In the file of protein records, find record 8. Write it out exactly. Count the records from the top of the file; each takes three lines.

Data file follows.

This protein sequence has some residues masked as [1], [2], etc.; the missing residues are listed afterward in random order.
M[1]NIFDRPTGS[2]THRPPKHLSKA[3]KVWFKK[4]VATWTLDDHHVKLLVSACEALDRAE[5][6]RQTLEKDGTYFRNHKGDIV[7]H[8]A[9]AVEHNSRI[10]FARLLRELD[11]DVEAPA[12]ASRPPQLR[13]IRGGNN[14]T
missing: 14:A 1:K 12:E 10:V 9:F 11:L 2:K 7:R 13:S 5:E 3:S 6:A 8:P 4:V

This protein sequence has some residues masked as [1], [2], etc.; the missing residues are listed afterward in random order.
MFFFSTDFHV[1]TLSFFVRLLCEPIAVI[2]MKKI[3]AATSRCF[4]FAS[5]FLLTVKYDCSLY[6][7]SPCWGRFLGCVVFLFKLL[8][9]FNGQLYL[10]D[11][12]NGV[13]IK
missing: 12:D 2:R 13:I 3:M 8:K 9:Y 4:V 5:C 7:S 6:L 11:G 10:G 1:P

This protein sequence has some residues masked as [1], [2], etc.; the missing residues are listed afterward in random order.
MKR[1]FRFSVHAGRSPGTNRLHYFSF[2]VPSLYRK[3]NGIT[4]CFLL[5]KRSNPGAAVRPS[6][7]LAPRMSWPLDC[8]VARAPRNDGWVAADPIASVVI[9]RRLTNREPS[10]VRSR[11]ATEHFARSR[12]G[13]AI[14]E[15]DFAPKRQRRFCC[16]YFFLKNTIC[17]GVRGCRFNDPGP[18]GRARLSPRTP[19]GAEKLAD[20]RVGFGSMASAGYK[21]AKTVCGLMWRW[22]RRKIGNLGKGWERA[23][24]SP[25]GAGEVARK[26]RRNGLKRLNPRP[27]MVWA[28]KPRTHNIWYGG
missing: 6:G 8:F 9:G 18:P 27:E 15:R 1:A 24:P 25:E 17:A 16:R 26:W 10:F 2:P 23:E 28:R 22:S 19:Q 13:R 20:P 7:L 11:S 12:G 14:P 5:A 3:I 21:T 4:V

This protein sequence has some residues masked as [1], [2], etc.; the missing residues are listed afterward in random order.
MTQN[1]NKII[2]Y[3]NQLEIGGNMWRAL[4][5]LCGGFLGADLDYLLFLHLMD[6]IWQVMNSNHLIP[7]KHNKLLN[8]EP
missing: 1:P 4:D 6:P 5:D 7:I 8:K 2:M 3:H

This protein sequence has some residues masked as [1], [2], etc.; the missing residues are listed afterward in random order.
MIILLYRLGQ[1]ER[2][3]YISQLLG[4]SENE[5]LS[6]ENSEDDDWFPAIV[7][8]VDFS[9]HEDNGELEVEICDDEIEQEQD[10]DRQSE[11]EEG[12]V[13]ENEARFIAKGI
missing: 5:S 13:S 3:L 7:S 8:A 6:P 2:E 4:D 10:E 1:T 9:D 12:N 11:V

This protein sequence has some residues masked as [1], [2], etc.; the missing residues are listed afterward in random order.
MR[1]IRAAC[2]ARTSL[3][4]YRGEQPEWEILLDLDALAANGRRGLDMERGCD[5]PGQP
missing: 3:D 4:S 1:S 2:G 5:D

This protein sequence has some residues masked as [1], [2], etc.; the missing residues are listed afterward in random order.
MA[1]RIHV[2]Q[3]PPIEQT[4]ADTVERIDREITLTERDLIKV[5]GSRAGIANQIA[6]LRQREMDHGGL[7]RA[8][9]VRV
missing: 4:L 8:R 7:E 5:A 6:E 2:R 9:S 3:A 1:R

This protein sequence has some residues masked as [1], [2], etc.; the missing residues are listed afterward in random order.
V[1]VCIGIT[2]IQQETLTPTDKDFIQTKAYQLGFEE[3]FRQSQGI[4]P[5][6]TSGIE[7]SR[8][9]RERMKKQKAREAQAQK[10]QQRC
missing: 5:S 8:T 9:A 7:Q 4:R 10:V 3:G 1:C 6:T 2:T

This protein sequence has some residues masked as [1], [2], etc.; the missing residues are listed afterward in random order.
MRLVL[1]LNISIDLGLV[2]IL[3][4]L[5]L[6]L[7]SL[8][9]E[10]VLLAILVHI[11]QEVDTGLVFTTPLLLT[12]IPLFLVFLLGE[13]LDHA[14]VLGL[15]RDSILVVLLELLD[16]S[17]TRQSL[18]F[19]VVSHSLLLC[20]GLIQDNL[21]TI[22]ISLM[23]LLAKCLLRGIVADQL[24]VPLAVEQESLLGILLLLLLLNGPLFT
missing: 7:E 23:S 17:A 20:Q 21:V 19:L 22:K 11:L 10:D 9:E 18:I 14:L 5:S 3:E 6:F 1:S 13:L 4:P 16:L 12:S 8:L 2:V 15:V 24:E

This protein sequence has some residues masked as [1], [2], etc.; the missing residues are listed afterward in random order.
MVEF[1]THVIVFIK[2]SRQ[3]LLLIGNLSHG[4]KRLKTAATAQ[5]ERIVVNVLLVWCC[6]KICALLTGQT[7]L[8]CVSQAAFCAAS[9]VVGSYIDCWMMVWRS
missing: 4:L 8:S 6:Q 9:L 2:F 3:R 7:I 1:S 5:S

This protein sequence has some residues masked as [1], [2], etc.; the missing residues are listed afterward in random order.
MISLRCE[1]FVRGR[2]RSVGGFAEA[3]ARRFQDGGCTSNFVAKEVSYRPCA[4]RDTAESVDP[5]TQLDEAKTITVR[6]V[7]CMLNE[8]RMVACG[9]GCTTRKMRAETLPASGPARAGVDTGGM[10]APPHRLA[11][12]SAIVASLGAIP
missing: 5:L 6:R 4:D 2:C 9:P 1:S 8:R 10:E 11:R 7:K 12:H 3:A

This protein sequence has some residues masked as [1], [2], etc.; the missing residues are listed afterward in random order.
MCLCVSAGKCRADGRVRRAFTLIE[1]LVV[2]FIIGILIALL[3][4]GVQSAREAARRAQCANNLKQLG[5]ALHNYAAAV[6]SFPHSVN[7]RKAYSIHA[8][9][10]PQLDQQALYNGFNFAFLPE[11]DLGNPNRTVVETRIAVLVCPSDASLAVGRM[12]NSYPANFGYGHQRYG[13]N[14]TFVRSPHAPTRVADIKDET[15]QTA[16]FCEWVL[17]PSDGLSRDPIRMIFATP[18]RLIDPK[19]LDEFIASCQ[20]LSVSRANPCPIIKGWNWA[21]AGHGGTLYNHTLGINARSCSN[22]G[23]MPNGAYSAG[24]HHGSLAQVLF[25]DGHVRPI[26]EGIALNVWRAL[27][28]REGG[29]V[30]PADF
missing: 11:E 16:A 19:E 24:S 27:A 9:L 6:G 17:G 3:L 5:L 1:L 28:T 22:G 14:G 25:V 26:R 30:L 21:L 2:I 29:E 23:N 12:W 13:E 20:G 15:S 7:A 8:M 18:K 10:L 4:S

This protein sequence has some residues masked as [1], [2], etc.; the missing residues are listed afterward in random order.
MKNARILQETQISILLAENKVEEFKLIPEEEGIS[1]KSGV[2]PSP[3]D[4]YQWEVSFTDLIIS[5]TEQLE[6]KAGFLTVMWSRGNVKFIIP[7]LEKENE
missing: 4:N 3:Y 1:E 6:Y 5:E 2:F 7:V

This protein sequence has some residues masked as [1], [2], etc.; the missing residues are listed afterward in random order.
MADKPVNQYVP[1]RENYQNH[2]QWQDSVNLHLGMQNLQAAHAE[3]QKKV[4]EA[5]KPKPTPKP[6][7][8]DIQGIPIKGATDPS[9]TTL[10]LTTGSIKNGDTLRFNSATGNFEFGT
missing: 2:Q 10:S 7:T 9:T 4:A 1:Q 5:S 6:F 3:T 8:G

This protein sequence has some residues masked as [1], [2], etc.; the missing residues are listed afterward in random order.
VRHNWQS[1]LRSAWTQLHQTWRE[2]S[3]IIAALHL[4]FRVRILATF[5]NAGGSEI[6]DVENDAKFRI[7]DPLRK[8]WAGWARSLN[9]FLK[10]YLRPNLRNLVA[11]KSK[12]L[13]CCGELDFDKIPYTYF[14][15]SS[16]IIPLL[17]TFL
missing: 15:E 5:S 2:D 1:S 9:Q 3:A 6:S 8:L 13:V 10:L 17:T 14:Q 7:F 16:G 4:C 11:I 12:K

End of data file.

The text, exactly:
This protein sequence has some residues masked as [1], [2], etc.; the missing residues are listed afterward in random order.
V[1]VCIGIT[2]IQQETLTPTDKDFIQTKAYQLGFEE[3]FRQSQGI[4]P[5][6]TSGIE[7]SR[8][9]RERMKKQKAREAQAQK[10]QQRC
missing: 5:S 8:T 9:A 7:Q 4:R 10:V 3:G 1:C 6:T 2:T